Text them on 86463, or email [email protected].

CALM

The Campaign Against Living Miserably (CALM) offer support to any man who is down or in crisis online, over the phone on 0800 58 58 58, or on webchat.

PND Daddies

The PND Daddy runs a Twitter chat for dads who suffer with PND and need support. Join in on Tuesdays 8-9pm using #PNDDaddies.

PANDAS Dads

PANDAS Dads have a private Facebook support group to help dads going through and anxiety and/or those who are supporting their partner with perinatal mental illness.

Samaritans

Samaritans

Day or night, Samaritans are there if you need to talk. Call them on 116 123.

SMS4dads

SMS4dads gives dads information and connects them to online services by text. As well as this, every three weeks you get an interactive ‘How’s it going?” message.

Post-traumatic Stress Disorder (PTSD) Following a Traumatic Birth

If the birth of your baby was difficult, and at the time you were concerned about the safety of your partner and baby you may find that this experience has led to symptoms of PTSD (post-traumatic stress disorder) Overview – Post-traumatic stress disorder – NHS (www.nhs.uk)

There are various treatments for post birth PTSD. Your GP will discuss these options with you, so you can make an informed decision about the best treatment for you.

More support and information

Andys Man Club run UK-wide talking groups for men.

The DadPad is a guide for new dads, developed with the NHS.

Dadsnet is the biggest network of dads in the UK.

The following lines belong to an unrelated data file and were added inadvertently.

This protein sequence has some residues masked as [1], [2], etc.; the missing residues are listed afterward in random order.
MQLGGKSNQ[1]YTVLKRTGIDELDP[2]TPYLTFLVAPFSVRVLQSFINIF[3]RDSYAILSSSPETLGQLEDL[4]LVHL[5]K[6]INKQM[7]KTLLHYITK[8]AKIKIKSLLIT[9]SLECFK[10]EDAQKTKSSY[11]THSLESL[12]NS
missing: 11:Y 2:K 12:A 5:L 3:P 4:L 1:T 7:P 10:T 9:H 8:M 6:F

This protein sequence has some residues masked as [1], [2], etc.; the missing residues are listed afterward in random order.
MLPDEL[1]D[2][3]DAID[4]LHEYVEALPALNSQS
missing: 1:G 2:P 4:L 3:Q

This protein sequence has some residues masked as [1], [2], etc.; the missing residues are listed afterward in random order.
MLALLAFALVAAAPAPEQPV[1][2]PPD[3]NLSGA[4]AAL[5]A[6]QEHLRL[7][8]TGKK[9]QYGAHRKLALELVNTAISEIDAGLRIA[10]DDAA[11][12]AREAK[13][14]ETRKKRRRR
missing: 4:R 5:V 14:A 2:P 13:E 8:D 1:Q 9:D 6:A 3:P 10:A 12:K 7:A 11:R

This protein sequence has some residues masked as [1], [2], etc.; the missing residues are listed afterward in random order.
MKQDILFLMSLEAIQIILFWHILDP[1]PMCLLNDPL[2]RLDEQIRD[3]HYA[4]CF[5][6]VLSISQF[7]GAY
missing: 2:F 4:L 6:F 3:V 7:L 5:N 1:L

Dope Black Dads is a digital safe space for fathers who wish to discuss their experiences of being black, a parent and masculinity in the modern world.

The Hub of Hope is the UK’s leading mental health support database. It brings local, national, peer, community, charity, private and NHS mental health support and services together in one place.

Changes in Your Relationship

Pregnancy and having a new baby can put a strain on relationships and lead to arguments. You may find added pressures such as finance and worrying about your partner’s wellbeing can make relationships feel different and unsettled. You may notice that your partner is feeling negative towards their changing body and may feel less attractive or less interested in sex. These thoughts and feelings are all valid and completely normal. Being open and honest with each other will help you both feel as if you are working together and supporting each other through your pregnancy and parental journey. Sometimes just being listened to and heard without judgment is enough.

Being an LGTBQ+ partner 

Some LGTBQ+ parents feel that the healthcare system has made positive changes in personalising care to suit their needs as a family, however, we know that there are still some challenges and progress to be made in ensuring that care providers understand and appreciate the diversity within LGTBQ+ families.

Talking to your midwife/doctor early on in your maternity care journey about the kind of language you would like them to use in referring to your family set up and your parental roles is the best place to start. If you wish your preference can be recorded in your maternity notes so there will be no need to keep describing your situation over and over again as you meet new health professionals involved in your care.

You may find some of the following information helpful

https://www.tommys.org/pregnancy-information/being-pregnant/pregnancy-trans-and-non-binary-parents

Support and information

The following organisations offer information and guidance, as well as shared experineces from other LGBTQ+ couples.

LGBT Mummies  information on planning for a baby and support groups for LGBT+ families.

Stonewall information on parental responsibility, adopting, fostering, co-parenting, fertility treatment and surrogacy.